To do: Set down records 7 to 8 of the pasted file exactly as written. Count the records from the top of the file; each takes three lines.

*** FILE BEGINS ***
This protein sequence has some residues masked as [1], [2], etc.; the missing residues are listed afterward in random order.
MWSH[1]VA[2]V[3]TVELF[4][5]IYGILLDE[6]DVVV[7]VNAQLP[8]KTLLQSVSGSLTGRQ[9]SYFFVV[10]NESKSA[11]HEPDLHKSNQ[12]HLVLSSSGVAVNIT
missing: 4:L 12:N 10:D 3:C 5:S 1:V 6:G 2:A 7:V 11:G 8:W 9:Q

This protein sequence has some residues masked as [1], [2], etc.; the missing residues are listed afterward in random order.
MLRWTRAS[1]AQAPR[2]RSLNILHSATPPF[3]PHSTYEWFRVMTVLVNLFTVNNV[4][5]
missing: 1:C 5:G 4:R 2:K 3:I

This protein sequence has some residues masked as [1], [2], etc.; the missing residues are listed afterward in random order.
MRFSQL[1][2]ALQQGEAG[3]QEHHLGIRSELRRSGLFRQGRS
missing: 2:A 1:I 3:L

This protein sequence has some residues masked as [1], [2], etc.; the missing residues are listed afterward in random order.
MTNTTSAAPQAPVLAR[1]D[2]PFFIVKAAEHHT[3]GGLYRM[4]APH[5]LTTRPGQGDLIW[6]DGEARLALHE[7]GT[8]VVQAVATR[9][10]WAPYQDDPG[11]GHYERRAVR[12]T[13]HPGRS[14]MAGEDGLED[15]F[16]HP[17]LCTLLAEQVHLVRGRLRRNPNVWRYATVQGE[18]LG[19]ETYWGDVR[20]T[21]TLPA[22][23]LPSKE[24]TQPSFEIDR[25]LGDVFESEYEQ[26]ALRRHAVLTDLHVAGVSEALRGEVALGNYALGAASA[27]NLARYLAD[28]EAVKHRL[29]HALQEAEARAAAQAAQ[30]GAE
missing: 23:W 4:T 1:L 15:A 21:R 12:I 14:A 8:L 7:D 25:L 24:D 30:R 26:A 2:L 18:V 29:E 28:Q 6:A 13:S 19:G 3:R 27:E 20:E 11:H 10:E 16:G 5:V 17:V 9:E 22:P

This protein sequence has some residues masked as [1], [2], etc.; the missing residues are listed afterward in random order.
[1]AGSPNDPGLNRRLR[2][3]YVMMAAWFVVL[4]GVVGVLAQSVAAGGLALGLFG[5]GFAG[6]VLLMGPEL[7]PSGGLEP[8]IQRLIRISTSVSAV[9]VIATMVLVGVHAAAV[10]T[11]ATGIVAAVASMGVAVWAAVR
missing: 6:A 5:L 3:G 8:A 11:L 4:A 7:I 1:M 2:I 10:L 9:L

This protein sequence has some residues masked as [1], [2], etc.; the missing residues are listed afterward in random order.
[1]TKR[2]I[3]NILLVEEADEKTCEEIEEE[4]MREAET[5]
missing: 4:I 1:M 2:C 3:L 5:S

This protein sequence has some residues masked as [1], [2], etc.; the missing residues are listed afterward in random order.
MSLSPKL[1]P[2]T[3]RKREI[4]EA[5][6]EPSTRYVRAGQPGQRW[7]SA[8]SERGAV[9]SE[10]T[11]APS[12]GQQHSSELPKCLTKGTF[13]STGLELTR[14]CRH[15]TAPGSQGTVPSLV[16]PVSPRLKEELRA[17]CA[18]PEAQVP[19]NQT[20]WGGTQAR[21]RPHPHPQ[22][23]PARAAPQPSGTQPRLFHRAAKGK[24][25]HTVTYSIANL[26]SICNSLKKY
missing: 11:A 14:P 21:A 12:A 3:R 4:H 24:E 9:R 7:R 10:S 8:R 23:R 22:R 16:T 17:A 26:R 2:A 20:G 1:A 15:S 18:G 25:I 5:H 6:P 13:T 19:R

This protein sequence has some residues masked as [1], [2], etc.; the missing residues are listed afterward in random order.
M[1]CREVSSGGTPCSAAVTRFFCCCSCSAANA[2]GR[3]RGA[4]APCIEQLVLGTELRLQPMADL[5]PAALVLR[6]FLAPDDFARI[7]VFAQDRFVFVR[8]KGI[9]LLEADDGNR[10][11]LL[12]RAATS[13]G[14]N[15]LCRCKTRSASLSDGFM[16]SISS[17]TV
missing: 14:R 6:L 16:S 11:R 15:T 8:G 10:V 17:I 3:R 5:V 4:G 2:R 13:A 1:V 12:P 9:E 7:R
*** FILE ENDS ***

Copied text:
This protein sequence has some residues masked as [1], [2], etc.; the missing residues are listed afterward in random order.
MSLSPKL[1]P[2]T[3]RKREI[4]EA[5][6]EPSTRYVRAGQPGQRW[7]SA[8]SERGAV[9]SE[10]T[11]APS[12]GQQHSSELPKCLTKGTF[13]STGLELTR[14]CRH[15]TAPGSQGTVPSLV[16]PVSPRLKEELRA[17]CA[18]PEAQVP[19]NQT[20]WGGTQAR[21]RPHPHPQ[22][23]PARAAPQPSGTQPRLFHRAAKGK[24][25]HTVTYSIANL[26]SICNSLKKY
missing: 11:A 14:P 21:A 12:A 3:R 4:H 24:E 9:R 7:R 10:S 8:R 23:R 22:R 16:T 17:A 26:R 2:A 20:G 1:A 15:S 18:G 25:I 5:H 6:P 13:T 19:R

This protein sequence has some residues masked as [1], [2], etc.; the missing residues are listed afterward in random order.
M[1]CREVSSGGTPCSAAVTRFFCCCSCSAANA[2]GR[3]RGA[4]APCIEQLVLGTELRLQPMADL[5]PAALVLR[6]FLAPDDFARI[7]VFAQDRFVFVR[8]KGI[9]LLEADDGNR[10][11]LL[12]RAATS[13]G[14]N[15]LCRCKTRSASLSDGFM[16]SISS[17]TV
missing: 14:R 6:L 16:S 11:R 15:T 8:G 10:V 17:I 3:R 5:V 4:G 2:R 13:A 1:V 12:P 9:E 7:R